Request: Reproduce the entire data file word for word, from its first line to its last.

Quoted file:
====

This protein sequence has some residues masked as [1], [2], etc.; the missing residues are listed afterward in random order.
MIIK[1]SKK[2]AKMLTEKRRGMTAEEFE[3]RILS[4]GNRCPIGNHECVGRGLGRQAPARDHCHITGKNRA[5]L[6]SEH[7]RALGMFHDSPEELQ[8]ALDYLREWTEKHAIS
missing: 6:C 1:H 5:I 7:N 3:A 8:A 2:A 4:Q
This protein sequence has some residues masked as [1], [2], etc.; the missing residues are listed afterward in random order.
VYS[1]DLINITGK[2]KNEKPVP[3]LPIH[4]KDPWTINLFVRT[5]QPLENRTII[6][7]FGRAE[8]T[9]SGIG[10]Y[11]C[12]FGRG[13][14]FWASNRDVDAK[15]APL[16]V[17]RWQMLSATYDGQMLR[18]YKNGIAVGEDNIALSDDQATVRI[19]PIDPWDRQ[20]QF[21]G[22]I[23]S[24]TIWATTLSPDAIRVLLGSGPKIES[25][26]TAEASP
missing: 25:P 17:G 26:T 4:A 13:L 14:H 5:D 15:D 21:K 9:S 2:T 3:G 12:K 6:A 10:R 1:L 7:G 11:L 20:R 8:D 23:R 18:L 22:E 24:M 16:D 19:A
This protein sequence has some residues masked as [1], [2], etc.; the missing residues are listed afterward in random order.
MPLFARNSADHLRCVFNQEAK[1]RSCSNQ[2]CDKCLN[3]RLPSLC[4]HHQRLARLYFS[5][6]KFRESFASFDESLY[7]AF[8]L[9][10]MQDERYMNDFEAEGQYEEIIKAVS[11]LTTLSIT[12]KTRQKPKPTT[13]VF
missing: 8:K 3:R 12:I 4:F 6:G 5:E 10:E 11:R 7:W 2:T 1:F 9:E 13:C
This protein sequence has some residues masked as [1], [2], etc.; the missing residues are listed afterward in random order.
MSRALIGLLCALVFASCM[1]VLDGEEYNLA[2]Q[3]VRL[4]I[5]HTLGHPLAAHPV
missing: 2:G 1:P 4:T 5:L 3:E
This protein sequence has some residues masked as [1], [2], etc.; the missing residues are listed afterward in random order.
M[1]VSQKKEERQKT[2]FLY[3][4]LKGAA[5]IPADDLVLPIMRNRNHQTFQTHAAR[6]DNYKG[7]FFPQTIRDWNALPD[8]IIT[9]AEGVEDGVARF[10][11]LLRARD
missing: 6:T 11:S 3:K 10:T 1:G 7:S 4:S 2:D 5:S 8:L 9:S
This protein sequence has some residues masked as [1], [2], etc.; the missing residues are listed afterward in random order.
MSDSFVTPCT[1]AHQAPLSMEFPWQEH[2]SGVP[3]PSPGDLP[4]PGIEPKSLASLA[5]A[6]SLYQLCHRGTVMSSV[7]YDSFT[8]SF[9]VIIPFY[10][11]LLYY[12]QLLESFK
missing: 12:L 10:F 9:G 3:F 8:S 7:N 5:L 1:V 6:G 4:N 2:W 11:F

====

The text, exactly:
This protein sequence has some residues masked as [1], [2], etc.; the missing residues are listed afterward in random order.
MIIK[1]SKK[2]AKMLTEKRRGMTAEEFE[3]RILS[4]GNRCPIGNHECVGRGLGRQAPARDHCHITGKNRA[5]L[6]SEH[7]RALGMFHDSPEELQ[8]ALDYLREWTEKHAIS
missing: 6:C 1:H 5:I 7:N 3:A 8:A 2:A 4:Q
This protein sequence has some residues masked as [1], [2], etc.; the missing residues are listed afterward in random order.
VYS[1]DLINITGK[2]KNEKPVP[3]LPIH[4]KDPWTINLFVRT[5]QPLENRTII[6][7]FGRAE[8]T[9]SGIG[10]Y[11]C[12]FGRG[13][14]FWASNRDVDAK[15]APL[16]V[17]RWQMLSATYDGQMLR[18]YKNGIAVGEDNIALSDDQATVRI[19]PIDPWDRQ[20]QF[21]G[22]I[23]S[24]TIWATTLSPDAIRVLLGSGPKIES[25][26]TAEASP
missing: 25:P 17:G 26:T 4:A 13:L 14:H 5:D 15:D 21:K 9:S 2:T 3:G 12:K 6:A 10:R 1:L 7:G 11:L 20:R 8:D 23:R 18:L 22:E 24:M 16:D 19:A
This protein sequence has some residues masked as [1], [2], etc.; the missing residues are listed afterward in random order.
MPLFARNSADHLRCVFNQEAK[1]RSCSNQ[2]CDKCLN[3]RLPSLC[4]HHQRLARLYFS[5][6]KFRESFASFDESLY[7]AF[8]L[9][10]MQDERYMNDFEAEGQYEEIIKAVS[11]LTTLSIT[12]KTRQKPKPTT[13]VF
missing: 8:K 3:R 12:I 4:F 6:G 5:E 10:E 11:R 7:W 2:T 1:F 9:E 13:C
This protein sequence has some residues masked as [1], [2], etc.; the missing residues are listed afterward in random order.
MSRALIGLLCALVFASCM[1]VLDGEEYNLA[2]Q[3]VRL[4]I[5]HTLGHPLAAHPV
missing: 2:G 1:P 4:T 5:L 3:E
This protein sequence has some residues masked as [1], [2], etc.; the missing residues are listed afterward in random order.
M[1]VSQKKEERQKT[2]FLY[3][4]LKGAA[5]IPADDLVLPIMRNRNHQTFQTHAAR[6]DNYKG[7]FFPQTIRDWNALPD[8]IIT[9]AEGVEDGVARF[10][11]LLRARD
missing: 6:T 11:S 3:K 10:T 1:G 7:S 4:S 2:D 5:S 8:L 9:S
This protein sequence has some residues masked as [1], [2], etc.; the missing residues are listed afterward in random order.
MSDSFVTPCT[1]AHQAPLSMEFPWQEH[2]SGVP[3]PSPGDLP[4]PGIEPKSLASLA[5]A[6]SLYQLCHRGTVMSSV[7]YDSFT[8]SF[9]VIIPFY[10][11]LLYY[12]QLLESFK
missing: 12:L 10:F 9:G 3:F 8:S 7:N 5:L 1:V 6:G 4:N 2:W 11:F